The group that continued on to the Col du Chaussy experienced what might well have been one of the most beautiful descents of the week, after climbing another 10 km.  Not overly technical, it was winding and fun, with views that went on forever.  The word views has been used a lot in describing this trip, but it feels like every time we turn we are rewarded with another spectacular view.  Suppose it's one of the rewards of climbing up mountains.





Two brave souls tackled the Col de la Madeleine; digging in deep and using all of their resources.  Sharing a jar of pickle juice to refill their electrolyte losses, they mustered just enough strength to summit.












It was a pretty epic day with 6-8 hours on the saddle. After a quick dip and some cannonballs in the fountain, everyone shared stories of highlights and struggle while eating our pizza dinner.  The bond over a Col is a strong one.






SEMNOZ, SCENIC VIEWS, SUNSETS

We woke to cloudy skies once more, but the chance of rain was low and the temperatures where warm.

Setting out towards the Semnoz spirits where high and there was just a hint of nerves as this would be the first mountain climb for some of the riders in the group.  The Semnoz is a 16 km climb at an average of 7% and a gain of 1,142m, nothing like what we have at home in Oakville.

Many where excited to get the first big notch in their belt this week and the joy outweighed the suffering on the faces of the riders.


On a sunny day, the views from the top of the Semnoz are spectacular, with Mont Blanc taking centre stage; however we where surrounded by clouds and Mont Blanc eluded us.
Views from the Semnoz on a clear day.
Low hanging clouds met as at the top of the Semnoz.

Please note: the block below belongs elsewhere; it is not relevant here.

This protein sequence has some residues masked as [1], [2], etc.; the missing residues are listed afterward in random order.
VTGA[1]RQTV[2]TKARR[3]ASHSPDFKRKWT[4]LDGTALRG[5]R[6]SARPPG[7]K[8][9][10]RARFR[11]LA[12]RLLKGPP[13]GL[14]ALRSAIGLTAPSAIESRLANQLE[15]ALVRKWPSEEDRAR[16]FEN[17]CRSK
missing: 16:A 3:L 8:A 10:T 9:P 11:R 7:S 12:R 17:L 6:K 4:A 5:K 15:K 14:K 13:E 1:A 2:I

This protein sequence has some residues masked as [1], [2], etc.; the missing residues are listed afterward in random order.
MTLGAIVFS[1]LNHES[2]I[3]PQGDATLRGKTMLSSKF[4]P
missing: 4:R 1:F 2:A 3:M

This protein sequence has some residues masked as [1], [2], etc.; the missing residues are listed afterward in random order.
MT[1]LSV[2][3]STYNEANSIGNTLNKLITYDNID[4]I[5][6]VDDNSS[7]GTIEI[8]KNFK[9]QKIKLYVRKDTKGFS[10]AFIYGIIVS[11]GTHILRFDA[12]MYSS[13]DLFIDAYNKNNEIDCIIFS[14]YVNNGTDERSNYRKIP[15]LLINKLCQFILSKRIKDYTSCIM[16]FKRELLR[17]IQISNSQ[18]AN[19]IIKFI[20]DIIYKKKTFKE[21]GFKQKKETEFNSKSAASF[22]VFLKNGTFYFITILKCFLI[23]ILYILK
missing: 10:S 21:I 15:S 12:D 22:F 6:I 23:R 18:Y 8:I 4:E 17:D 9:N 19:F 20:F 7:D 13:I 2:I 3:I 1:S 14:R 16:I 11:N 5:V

There are a few couples riding on this trip, and they enjoyed summiting together today.  Mike went to join Judi and Doug went to ride with Lorna.

At the top, some riders made sandwiches with fresh baguettes.

Although we had no views from the top of the Semnoz, the 18 km climb was still worth the challenge. Half the group continued to ride while the other half venture in to the beautiful and historic town of Annecy to play tourist, getting in some shopping and taking the water taxi back to the hotel, giving them completely different views of the lake and valley as they meandered along the east side of the lake before crossing over to our side and disembarking.

The sun came out for the afternoon and blue skies once again illuminated the surrounding hillside.   The quiet roads, quaint towns, and ever changing terrain made for a fun afternoon ride as we went along the valley floor, past farms, and up and over the Col de Tamie.



One of our stops was the Chateau de Miolans.  Built in the mid-1500s, the castle served as a protective fort, placed up on the hillside to monitor for any enemy attacks.  Over the centuries, the castle has been renovated with different materials and styles to serve several different functions, including that of a family house.



The  afternoon involved massages by the water and finding the party room, to hang out before dinner.  Since we have almost all of the rooms in the hotel, it feels very much like our home and that we are with family.














Thursday, September 15, 2016

TOURNETTE, TOWERING VIEWS, AND TANTALIZING TASTES

It was a cloudy and wet day on the bike today, but we still had a great time! 


The route was up or down all day, with gentle inclines and rewarding descents, wide open pastures and tree lined roads, water views and towering mountains. 







Most of the rain landed earlier in the ride, so the temperatures crept up and jackets came off in the second half. Evian water is bottled all over this region and public fountains are one of the best places to fill up with cold water; though the support vans have water, chips, candy, nuts, fruit, sandwich stuffs, and all kinds of other treats to keep the rider's energy up!

We have a great crew on this trip with Tracey in the van ensuring everyone is well hydrated and fed. Nat and Scott are on the bikes offering encouragement, a helping hand, route guidance, and good banter. And our massage team of Sandra, Frederic, Naz, Emmanuelle, and Benedict have received glowing reviews so far. 

The last two nights we've had dinner in the 5 star hotel restaurant and the presentation, quality, tantalizing tastes, have brought satisfied smiles to everyones faces. We're off to a great start this week.